Abstract

Compared with Phanerozoic strata, sulfate minerals are relatively rare in the Precambrian record likely due to the lower concentrations of sulfate in dominantly anoxic oceans. Here, we present a compilation of sulfate minerals that are stratigraphically associated with the Ediacaran Shuram excursion (SE) — the largest negative δ13C excursion in Earth history. We evaluated 15 SE sections, all of which reveal the presence of sulfate minerals and/or concentration enrichment in carbonate-associated sulfate, suggesting a rise in sulfate reservoir. Notably, where data are available, the SE also reveals considerable enrichments in [Ba] relative to pre- and post-SE intervals. We propose that elevated seawater sulfate concentrations during the SE may have faciliated authigenesis of sulfate minerals. At the same time, the rise of Ba concentrations in shelf environments further facilitated barite deposition. A larger sulfate reservoir would stimulate microbial sulfate reduction and anaerobic oxidation of organic matter (including methane), contributing to the genesis of the SE. The existence of sulfate minerals throughout the SE suggests that oxidant pools were not depleted at that time, which challenges previous modelling results. Our study highlights the dynamic interplay of biogeochemical C, S, and Ba cycles in response to the Shuram oxygenation event.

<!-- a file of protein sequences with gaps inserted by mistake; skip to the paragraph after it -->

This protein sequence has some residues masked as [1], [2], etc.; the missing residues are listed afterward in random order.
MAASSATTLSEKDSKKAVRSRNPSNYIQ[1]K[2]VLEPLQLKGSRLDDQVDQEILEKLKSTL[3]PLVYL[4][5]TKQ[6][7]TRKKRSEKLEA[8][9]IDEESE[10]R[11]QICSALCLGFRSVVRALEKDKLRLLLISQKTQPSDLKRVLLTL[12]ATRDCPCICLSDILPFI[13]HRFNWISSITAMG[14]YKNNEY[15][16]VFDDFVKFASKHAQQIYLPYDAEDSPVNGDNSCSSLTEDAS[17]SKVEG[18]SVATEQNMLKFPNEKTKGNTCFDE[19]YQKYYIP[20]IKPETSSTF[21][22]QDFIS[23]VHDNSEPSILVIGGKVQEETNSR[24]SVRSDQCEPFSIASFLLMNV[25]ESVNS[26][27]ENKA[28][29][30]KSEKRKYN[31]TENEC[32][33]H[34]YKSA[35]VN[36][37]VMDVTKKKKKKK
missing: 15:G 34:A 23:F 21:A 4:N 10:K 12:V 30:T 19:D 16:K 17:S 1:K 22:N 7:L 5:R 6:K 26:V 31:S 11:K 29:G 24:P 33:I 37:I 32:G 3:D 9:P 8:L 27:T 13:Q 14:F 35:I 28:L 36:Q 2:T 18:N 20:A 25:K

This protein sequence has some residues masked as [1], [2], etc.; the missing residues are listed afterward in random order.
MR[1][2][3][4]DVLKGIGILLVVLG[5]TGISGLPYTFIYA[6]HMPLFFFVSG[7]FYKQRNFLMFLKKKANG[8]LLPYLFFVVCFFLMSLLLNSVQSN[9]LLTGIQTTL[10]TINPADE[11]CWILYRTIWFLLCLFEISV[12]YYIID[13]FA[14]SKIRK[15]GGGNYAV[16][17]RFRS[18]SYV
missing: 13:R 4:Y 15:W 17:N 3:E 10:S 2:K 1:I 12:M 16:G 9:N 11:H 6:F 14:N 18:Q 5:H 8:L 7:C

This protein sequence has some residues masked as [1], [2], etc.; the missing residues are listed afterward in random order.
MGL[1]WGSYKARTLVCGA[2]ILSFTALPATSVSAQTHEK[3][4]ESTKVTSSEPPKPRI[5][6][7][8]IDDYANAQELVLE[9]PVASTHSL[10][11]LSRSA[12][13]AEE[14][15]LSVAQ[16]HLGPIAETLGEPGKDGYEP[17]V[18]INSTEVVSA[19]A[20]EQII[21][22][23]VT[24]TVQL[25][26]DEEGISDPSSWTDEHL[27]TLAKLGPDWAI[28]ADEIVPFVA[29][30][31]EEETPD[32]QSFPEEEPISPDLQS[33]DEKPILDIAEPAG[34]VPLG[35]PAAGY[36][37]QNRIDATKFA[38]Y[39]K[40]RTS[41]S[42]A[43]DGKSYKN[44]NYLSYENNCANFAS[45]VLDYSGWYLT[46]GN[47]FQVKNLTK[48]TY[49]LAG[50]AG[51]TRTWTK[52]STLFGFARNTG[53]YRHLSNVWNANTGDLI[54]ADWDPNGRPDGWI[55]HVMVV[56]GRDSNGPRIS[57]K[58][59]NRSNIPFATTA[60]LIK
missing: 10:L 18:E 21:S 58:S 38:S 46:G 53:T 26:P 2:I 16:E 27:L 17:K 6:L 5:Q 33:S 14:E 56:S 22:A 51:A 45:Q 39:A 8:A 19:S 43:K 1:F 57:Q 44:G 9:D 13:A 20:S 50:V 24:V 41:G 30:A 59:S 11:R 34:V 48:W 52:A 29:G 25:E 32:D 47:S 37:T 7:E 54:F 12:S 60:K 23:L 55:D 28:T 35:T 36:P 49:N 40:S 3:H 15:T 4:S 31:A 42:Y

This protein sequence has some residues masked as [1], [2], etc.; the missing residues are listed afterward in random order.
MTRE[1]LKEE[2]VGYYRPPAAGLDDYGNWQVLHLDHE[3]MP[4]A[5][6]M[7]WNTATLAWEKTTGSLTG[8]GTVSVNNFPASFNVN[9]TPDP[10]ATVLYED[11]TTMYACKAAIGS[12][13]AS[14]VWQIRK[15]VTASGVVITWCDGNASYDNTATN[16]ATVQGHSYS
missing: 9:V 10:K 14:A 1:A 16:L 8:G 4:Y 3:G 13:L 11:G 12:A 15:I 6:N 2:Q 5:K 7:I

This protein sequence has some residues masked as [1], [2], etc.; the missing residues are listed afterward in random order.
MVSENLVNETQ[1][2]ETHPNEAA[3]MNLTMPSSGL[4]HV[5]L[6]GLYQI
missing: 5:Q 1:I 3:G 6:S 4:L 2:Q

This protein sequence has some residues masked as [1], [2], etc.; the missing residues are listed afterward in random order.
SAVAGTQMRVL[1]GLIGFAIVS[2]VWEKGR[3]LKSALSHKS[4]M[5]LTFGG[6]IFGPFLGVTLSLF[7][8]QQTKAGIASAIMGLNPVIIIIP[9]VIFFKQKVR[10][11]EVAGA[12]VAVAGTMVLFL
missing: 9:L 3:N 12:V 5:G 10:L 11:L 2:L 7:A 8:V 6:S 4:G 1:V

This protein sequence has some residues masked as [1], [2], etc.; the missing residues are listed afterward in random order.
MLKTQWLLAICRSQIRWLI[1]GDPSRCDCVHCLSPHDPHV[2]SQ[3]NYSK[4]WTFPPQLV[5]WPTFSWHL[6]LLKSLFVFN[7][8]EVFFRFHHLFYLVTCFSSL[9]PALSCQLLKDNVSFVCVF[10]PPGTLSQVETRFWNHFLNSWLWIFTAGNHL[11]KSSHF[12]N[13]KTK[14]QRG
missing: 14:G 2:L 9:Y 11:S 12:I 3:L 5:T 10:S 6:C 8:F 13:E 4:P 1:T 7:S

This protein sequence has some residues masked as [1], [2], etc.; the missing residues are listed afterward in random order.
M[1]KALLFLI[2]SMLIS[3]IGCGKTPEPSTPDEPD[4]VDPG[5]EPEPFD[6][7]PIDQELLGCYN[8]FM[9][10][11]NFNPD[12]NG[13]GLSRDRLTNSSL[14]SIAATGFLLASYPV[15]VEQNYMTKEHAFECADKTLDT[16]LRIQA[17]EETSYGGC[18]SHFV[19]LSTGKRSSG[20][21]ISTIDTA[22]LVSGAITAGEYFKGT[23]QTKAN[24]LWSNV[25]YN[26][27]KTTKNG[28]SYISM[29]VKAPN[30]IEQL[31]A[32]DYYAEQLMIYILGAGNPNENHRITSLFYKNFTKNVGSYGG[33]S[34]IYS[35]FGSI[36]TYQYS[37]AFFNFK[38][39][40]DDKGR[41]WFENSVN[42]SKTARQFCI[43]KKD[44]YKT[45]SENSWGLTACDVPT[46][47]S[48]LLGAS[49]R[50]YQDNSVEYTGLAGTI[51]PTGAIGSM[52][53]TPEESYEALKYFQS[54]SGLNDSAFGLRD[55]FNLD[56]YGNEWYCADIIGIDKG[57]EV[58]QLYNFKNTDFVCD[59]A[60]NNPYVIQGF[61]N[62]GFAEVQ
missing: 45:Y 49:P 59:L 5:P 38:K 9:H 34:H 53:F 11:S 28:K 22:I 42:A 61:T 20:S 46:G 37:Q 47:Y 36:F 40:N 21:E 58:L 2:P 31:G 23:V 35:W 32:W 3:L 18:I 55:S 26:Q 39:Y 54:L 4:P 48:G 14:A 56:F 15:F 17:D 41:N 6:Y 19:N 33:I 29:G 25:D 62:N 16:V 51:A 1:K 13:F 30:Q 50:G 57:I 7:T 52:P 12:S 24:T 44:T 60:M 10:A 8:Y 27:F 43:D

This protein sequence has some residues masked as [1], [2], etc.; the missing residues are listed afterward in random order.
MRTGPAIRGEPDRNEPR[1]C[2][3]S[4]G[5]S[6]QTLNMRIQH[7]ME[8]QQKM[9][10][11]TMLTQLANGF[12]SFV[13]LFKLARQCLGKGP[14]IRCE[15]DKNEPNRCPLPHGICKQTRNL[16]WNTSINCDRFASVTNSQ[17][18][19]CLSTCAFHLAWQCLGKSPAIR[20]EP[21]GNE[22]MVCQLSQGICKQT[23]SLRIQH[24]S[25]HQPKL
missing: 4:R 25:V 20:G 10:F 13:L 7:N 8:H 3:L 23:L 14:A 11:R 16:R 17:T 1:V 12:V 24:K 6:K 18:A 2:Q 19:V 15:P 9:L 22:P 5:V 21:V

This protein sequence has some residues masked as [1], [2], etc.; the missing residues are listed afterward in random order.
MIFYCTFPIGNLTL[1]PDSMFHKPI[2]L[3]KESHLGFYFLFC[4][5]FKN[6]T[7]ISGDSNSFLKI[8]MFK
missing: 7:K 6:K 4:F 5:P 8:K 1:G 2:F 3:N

Thematic collection: This article is part of the Sulfur in the Earth system collection available at: https://www.lyellcollection.org/cc/sulfur-in-the-earth-system

Supplementary material:https://doi.org/10.6084/m9.figshare.c.5602560

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